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UC San Diego has announced that the university will work toward increasing the amount of on-campus activity for faculty and staff research beginning June 1. This plan follows the university’s May 5 announcement of their “Return to Learn” initiative, which is currently in its first phase of preliminary COVID-19 screenings.
The May 15 email cited UCSD’s “Continuity of Research Task Force” as the group who has developed the procedure strategy for how campus will open up for more researchers.
“The strategy lays out a multi-phase approach in which the level of activity in our labs, facilities and performance spaces will vary in response to public health conditions and stay in line with campus, local and statewide directives,” the email explained.
The announcement clarified that all research work that can be conducted on a remote basis will continue to do so. Those researchers who will be returning to campus for work will be expected to follow the health guidelines recommended by the Centers for Disease Control and Prevention (CDC). This will mean researchers will have to social-distance, wear personal protective equipment, and practice good hygiene.
The UCSD Guardian spoke with UCSD Vice Chancellor for Health Sciences David Brenner, for his insight as to how these guidelines will be implemented.
“As you know we’re one of the world’s great public research institutions and we want to create a safe environment where we can still do research,” Brenner said. “We really think that if we’re proactive and practice good public health measures, we can maintain complete safety and be able to continue to do research.”
Faculty and staff researchers will be able to work on campus under these new guidelines beginning June 1. The email did not include information about when current students involved in research would be able to resume on-campus work.
The UCSD Guardian also interviewed UCSD alumna Christina Clark, who currently works for Kiger Lab as a research assistant, for her reaction about the university’s decision to increase on-campus lab activity.
“I think it’s nice to have some general guidance finally,” Clark said. “It was very abrupt in March and we were kind of sent home all of a sudden with no real plan about what comes next. Today was the first time I heard about these phases.”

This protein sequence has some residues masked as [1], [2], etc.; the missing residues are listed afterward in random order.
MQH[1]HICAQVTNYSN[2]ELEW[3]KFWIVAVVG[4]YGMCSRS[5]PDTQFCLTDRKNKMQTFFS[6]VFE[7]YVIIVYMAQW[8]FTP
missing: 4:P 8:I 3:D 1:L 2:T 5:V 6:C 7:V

The email further explained that those individuals responsible for leading research programs will be expected to refer to UCSD’s Research Ramp-Up Guidelines for information on how to safely conduct research activities. Research program leaders will also need to submit plans for their labs’ ongoing operations through the Research Activity Framework tool. Plans will then be reviewed by their division leader and department chair for Health Sciences, or by their division chair and director for Scripps Institution of Oceanography.
“I think there’s going to be a lot for labs to think about before June 1st,” Clark said. “In my case we share a tiny microscope room with 4-5 other labs on the floor. There’s no social distancing in there and everyone does imaging. We are thinking about moving our microscope to the second office but that would severely limit who could work in the lab at one time—the office isn’t big enough to have two people 6 feet apart.”
Clark concluded by discussing how the program could play out for her research department.
“I think it has the potential to work but projects are going to progress much slower than people think and goals will greatly have to be changed about how we do our work,” Clark said. “Wearing masks and gloves isn’t new to us, but the social and time aspects will definitely be a change.”
The UCSD Guardian also contacted Vice Chancellor for Research Sandra Brown for comment.
“Today we launched our Research Ramp-up Guidelines and website. Although we are excited, we proceed with an abundance of caution and hold the health and safety of our community as a top priority,” Brown said. “Our plan was established based on CDC safety standards and in consultation with epidemiologists, infectious disease experts and broad campus involvement. We know that much research is needed to help understand the COVID-19 pandemic and its impact on people in the community and around the world, and we look forward to advancing this research.”
This is a breaking story, and The UCSD Guardian has contacted the university for further comment. The article will be updated with any further developments.
This article was updated as of 1:45 p.m. May 15 to include Vice Chancellor Brenner’s quote, and on May 17 at 1:30 p.m. to include Vice Chancellor Brown’s quote.
Photo by Erik Jepsen for UC San Diego Publications.